Questionable Consent – I don’t know when we started thinking it was sexy for one character to reluctantly give into another character’s romantic desires but I think this one needs to die. Either both characters are in a relationship or they aren’t. Pressuring someone into a relationship isn’t attractive and we need to stop portraying this in novels.

confused

Indecisive Characters – Indecision is a perfectly viable plot device that can be used correctly to develop a character but your character ought to make a damn decision. This especially happens with female characters who are caught in some stupid love triangle. If you’re going to have your character face a tough decision, make it matter.

i don't know

Needless Character Deaths – Character deaths can be essential to a story, especially depending on the genre of story. That being said, even if the character shows up just to die or begins the story being dead, make it matter. Don’t let this person die for no good reason and don’t forget about their death. Make sure to refer back to the death as being important, regardless of if the character is good or bad or in between. Don’t kill off just because you want to.

time to die

Mental Illness as a Quirk – If you want to write about a character with mental illness then go for it but make sure that you are giving a realistic portrayal. As someone who suffers from anxiety, I can tell you that panic attacks aren’t “cute” nor am I looking for someone who will “cure” me. Don’t try to romanticize mental health issues, or even physical health issues.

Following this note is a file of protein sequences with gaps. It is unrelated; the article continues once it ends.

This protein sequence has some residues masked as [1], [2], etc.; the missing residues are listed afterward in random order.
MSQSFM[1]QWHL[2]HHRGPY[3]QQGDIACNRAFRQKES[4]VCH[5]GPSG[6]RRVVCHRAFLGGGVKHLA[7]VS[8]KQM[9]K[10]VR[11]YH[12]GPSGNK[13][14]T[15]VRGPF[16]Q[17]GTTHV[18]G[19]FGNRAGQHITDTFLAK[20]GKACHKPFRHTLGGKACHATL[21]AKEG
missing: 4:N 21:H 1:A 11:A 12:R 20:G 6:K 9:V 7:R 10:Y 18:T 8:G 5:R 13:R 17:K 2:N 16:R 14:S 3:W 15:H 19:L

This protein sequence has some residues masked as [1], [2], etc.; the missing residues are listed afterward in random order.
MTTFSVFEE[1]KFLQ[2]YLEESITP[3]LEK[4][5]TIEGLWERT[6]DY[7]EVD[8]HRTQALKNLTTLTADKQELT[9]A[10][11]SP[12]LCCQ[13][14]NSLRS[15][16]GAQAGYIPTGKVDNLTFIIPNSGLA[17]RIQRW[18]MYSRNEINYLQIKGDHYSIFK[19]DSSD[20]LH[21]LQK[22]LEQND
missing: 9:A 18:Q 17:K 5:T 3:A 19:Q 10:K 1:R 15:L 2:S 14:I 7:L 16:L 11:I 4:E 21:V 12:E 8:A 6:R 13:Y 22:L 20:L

nervous

Uneven Couples – It’s a perfectly normal part of romance literature to create couple that are opposites but don’t make your characters so opposite that they are basically incompatible. I hate when you’re reading a book and one half of the couple is some sort of perfect, successful, angel while the other person is basically a pile of trash. It’s especially worse when the perfect one tries to “fix” the garbage one. Write your couples better.

what

Main Characters with Stupid Problems – The whole point of your main character is to give them actual serious problems to solve. Don’t juxtapose your character’s problems with a side character’s problems who are significantly worse. I’m not going to care if the main character can’t pick which shirt to wear when their friend is dealing with a broken leg or something.

stupid

Too Much Perfection – We want our characters to have redeeming qualities but you have to balance them out with some weaknesses. Even if we’re talking physical qualities, don’t make your character unbelievably perfect. Make them a little human, at least.

perfect